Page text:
Sunday, 9 April 2017

The Last Post - the Brighton Marathon

I began this blog in March 2013, four years ago. The reason I began it was to 'trial' occasional articles that I was writing and submitting to the local Catholic diocesan newspaper, the A&B News. Over time the blog widened into a travelogue and reflections on various subjects.

It was fun and easy to update in the beginning but soon the demands of other (volunteer) jobs began to eat away at my free time and it became a little bit of a chore and, when I had not posted for a week or more, my conscience began to I either lived with it - or began searching for items to write about, rather than report on those naturally-happening ones (and my conscience did not like that either!).

So, this, my 212th post, will probably be my last...and, by the way - I'm now the editor of the A&B News!


Today, 9th April 2017, was the seventh Brighton Marathon, one of the UK's top 12 running events. The 26.2 mile course runs along Brighton seafront for much of the way and it was a perfect day with blue skies, a warm 20+ degrees C temperature and a cooling sea breeze. The local paper reported that there were 12,000 runners taking part.

The men's winner was, for the first time, a Briton, 39 year old Stuart Hawkes, in a time of 02:27:36, while the course record belongs to William Chebor who achieved 02:09:25 in the 2004 event. The women's winner was 37 year old Helen Davies in 02:42:40. 
The event began with a parade of mini cars, several flying balloons and stuffed with child passengers, weaving from side to side as they motored down the course. They were followed by motor cyclists, all leathers and shiny chrome. I was taking photographs on Church Road in Hove and here's a few of them.


Then, after a wait of 15-20 minutes came the runners...


This is absolutely brilliant, a blind runner being accompanied and guided by a sighted runner, a cord's length apart.

By now the runners were coming thick and fast.

This lady was possibly disabled as she was walking (very very quickly), aided by two poles.

The eventual winner, Stuart Hawkes. Given the cameraman on the motor bike in front of him, I guess they knew by that stage that he was the likely winner. 

For many of the runners, their faces told of the effort this was causing them. 

Tuesday, 31 January 2017

Old Rocks and Young Campers

It was just after nine in the morning when we arrived at the pier, about one hundred of us, Hong Kong's finest teachers and their families (plus me and G) to spend a day looking at old rocks. Our transport for the day, a blue-hulled two-deck ferry, was waiting for us at Ma Liu Shui Ferry Pier, near the Sai Kung Country Park in Hong Kong's New Territories countryside.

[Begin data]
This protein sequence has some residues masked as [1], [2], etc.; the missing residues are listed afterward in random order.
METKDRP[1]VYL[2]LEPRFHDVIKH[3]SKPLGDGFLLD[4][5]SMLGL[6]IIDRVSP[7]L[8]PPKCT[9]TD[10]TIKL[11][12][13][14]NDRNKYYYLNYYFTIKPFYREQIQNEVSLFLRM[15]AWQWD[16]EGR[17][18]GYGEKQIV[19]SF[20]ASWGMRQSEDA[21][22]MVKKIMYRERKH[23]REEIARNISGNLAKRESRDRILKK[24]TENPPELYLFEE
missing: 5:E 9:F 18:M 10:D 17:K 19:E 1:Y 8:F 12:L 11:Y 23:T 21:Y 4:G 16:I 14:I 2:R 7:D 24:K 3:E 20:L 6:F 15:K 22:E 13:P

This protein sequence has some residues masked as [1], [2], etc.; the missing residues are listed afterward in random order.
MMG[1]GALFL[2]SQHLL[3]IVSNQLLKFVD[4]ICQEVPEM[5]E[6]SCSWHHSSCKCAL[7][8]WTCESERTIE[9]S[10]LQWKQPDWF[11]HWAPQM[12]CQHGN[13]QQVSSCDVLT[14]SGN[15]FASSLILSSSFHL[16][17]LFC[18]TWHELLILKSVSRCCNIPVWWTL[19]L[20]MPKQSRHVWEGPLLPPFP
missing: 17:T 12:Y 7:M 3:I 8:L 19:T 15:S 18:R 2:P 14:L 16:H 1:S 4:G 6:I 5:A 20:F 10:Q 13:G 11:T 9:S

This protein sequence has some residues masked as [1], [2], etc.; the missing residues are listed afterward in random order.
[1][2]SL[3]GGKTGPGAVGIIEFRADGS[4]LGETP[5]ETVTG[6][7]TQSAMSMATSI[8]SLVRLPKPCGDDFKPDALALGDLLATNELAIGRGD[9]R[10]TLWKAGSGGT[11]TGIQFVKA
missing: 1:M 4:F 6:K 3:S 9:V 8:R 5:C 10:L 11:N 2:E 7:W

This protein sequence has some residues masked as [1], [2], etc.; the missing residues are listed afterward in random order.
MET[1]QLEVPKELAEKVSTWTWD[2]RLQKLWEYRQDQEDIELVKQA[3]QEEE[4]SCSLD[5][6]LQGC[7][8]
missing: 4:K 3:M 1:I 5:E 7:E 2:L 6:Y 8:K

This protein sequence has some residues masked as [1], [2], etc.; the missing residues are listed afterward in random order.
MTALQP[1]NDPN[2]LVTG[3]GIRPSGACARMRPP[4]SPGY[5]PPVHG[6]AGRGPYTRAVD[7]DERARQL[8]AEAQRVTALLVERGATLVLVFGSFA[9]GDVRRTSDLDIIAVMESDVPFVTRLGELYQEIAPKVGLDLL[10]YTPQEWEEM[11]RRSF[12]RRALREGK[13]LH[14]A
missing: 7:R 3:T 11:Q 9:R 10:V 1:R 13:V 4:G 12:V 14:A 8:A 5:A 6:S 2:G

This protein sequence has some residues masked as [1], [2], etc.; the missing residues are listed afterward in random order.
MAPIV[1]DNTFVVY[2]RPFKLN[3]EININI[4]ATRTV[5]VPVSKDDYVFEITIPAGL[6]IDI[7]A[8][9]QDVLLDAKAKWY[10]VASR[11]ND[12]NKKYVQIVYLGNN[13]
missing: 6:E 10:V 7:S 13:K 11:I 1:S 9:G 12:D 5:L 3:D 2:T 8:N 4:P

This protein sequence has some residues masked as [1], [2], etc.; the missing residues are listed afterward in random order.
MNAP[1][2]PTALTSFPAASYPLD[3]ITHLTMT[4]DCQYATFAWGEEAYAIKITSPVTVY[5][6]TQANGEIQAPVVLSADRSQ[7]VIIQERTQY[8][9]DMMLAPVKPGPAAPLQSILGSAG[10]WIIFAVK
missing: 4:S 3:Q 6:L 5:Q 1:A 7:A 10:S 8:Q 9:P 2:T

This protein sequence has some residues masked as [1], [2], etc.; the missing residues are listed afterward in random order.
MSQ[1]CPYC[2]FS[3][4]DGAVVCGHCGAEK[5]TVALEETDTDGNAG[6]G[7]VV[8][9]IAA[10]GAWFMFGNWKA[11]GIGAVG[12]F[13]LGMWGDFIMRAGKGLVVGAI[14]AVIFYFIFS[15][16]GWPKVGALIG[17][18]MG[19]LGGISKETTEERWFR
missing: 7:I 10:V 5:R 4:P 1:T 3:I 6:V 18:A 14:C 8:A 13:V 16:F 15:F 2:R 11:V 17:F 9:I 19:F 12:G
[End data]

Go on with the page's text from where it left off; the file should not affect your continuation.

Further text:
It was a grey morning as we motored out; grey skies with more than a hint of rain, grey seas with barely a ripple, sky and sea merging together, a heavy mist rolling down from the hills.

The silence was broken by the engine's throb and the tour guide on the loudspeaker explaining the lifebelt drill. We passed what looked like dozens of high-rise housing blocks before the engines really opened up, the speed increased and we motored out into the Tolo Channel.

To left and right of us were a series of low-lying humped mountains, ridge after ridge of hills fading into the distance. By now the weather was improving and several parches of blue could be seen among the lowering clouds and it was getting gradually brighter.

Our first stop was at the UNESCO Global Geopark landing at Lai Chi Chong on the north shore of the Sai Kung Peninsula where various igneous and sedimentary rocks were formed about 140 million years ago.

Not knowing what to expect, we stepped off the ferry feeling a bit like explorers...

Our first sight was a local hunter...actually a young lad fishing off the pier who hooked another squid just as we passed. In no time he was surrounded by teachers with smartphone cameras at the ready.

and the squid...

I've caught squid myself and I was happy to see that the lures used in Hong Kong are the exact same kind that we use in Brighton Marina's annual Squid Competition Day.